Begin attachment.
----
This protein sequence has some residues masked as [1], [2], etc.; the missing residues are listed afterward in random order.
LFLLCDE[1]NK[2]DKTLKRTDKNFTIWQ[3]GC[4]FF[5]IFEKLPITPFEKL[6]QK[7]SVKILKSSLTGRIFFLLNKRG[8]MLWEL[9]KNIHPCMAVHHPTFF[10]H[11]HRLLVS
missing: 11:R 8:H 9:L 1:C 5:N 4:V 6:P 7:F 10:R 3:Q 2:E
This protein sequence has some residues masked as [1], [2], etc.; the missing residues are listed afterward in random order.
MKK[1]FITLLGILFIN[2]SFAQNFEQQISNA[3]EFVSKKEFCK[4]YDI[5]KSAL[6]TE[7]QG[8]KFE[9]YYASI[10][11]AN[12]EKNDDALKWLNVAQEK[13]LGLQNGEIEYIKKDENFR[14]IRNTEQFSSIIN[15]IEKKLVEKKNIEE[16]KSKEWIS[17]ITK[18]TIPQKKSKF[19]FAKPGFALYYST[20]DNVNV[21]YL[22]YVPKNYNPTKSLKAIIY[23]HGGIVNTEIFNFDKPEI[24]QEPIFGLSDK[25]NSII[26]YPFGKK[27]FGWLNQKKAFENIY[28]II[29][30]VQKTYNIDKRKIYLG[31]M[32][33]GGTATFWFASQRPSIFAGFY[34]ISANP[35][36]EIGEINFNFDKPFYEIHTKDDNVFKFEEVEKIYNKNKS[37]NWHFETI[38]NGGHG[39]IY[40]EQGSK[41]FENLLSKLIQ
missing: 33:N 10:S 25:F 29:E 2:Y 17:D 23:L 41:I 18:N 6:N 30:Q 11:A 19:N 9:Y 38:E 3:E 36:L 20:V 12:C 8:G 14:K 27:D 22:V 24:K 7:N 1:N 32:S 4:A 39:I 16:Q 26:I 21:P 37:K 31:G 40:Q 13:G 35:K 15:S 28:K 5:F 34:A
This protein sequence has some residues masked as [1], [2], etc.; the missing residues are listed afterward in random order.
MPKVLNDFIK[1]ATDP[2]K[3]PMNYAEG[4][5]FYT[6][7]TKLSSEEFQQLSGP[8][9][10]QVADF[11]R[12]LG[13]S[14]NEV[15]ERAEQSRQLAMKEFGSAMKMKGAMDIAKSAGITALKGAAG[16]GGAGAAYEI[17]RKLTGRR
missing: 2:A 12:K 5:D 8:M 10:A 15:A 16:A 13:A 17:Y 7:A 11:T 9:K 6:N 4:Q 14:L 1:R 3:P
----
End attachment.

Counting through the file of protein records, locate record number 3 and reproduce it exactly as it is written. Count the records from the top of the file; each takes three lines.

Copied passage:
This protein sequence has some residues masked as [1], [2], etc.; the missing residues are listed afterward in random order.
MPKVLNDFIK[1]ATDP[2]K[3]PMNYAEG[4][5]FYT[6][7]TKLSSEEFQQLSGP[8][9][10]QVADF[11]R[12]LG[13]S[14]NEV[15]ERAEQSRQLAMKEFGSAMKMKGAMDIAKSAGITALKGAAG[16]GGAGAAYEI[17]RKLTGRR
missing: 2:A 12:K 5:D 8:M 10:A 15:A 16:A 13:A 17:Y 7:A 11:T 9:K 6:N 4:Q 14:L 1:R 3:P